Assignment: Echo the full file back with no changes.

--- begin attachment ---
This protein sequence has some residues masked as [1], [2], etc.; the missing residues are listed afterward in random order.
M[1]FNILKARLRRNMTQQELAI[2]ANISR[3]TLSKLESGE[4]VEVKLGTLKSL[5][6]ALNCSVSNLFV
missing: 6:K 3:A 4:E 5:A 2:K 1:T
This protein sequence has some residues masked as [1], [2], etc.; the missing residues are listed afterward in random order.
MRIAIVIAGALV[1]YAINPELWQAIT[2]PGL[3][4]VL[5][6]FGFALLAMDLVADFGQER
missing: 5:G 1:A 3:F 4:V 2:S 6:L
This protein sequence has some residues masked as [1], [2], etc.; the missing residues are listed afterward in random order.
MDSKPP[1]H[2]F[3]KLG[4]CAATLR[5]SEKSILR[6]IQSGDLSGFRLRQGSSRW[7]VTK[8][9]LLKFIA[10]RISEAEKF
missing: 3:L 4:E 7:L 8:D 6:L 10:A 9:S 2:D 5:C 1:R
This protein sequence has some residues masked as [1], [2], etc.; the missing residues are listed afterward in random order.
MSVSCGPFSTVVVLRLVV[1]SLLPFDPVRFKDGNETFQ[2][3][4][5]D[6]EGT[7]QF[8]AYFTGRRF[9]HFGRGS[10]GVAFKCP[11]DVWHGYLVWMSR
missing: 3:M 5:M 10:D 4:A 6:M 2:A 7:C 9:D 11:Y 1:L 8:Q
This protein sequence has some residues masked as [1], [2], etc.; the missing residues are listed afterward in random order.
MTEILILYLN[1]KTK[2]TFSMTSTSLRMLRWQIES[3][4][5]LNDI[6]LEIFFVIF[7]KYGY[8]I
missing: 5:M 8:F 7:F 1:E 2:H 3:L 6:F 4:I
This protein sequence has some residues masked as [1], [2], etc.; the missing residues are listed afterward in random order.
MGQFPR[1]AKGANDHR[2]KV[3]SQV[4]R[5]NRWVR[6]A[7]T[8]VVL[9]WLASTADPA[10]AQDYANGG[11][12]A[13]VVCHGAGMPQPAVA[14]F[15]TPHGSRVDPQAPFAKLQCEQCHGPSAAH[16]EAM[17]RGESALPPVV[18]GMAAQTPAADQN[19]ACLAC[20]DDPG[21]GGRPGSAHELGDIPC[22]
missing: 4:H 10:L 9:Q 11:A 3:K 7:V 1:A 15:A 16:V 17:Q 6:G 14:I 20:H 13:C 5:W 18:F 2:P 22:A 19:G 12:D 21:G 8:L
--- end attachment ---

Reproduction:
This protein sequence has some residues masked as [1], [2], etc.; the missing residues are listed afterward in random order.
M[1]FNILKARLRRNMTQQELAI[2]ANISR[3]TLSKLESGE[4]VEVKLGTLKSL[5][6]ALNCSVSNLFV
missing: 6:K 3:A 4:E 5:A 2:K 1:T
This protein sequence has some residues masked as [1], [2], etc.; the missing residues are listed afterward in random order.
MRIAIVIAGALV[1]YAINPELWQAIT[2]PGL[3][4]VL[5][6]FGFALLAMDLVADFGQER
missing: 5:G 1:A 3:F 4:V 2:S 6:L
This protein sequence has some residues masked as [1], [2], etc.; the missing residues are listed afterward in random order.
MDSKPP[1]H[2]F[3]KLG[4]CAATLR[5]SEKSILR[6]IQSGDLSGFRLRQGSSRW[7]VTK[8][9]LLKFIA[10]RISEAEKF
missing: 3:L 4:E 7:L 8:D 6:L 10:A 9:S 2:D 5:C 1:R
This protein sequence has some residues masked as [1], [2], etc.; the missing residues are listed afterward in random order.
MSVSCGPFSTVVVLRLVV[1]SLLPFDPVRFKDGNETFQ[2][3][4][5]D[6]EGT[7]QF[8]AYFTGRRF[9]HFGRGS[10]GVAFKCP[11]DVWHGYLVWMSR
missing: 3:M 5:M 10:D 4:A 6:M 2:A 7:C 9:D 11:Y 1:L 8:Q
This protein sequence has some residues masked as [1], [2], etc.; the missing residues are listed afterward in random order.
MTEILILYLN[1]KTK[2]TFSMTSTSLRMLRWQIES[3][4][5]LNDI[6]LEIFFVIF[7]KYGY[8]I
missing: 5:M 8:F 7:F 1:E 2:H 3:L 6:F 4:I
This protein sequence has some residues masked as [1], [2], etc.; the missing residues are listed afterward in random order.
MGQFPR[1]AKGANDHR[2]KV[3]SQV[4]R[5]NRWVR[6]A[7]T[8]VVL[9]WLASTADPA[10]AQDYANGG[11][12]A[13]VVCHGAGMPQPAVA[14]F[15]TPHGSRVDPQAPFAKLQCEQCHGPSAAH[16]EAM[17]RGESALPPVV[18]GMAAQTPAADQN[19]ACLAC[20]DDPG[21]GGRPGSAHELGDIPC[22]
missing: 4:H 10:L 9:Q 11:A 3:K 7:V 1:A 15:A 16:V 17:Q 6:G 14:I 20:H 13:C 5:W 18:F 2:P 22:A 19:G 12:D 21:G 8:L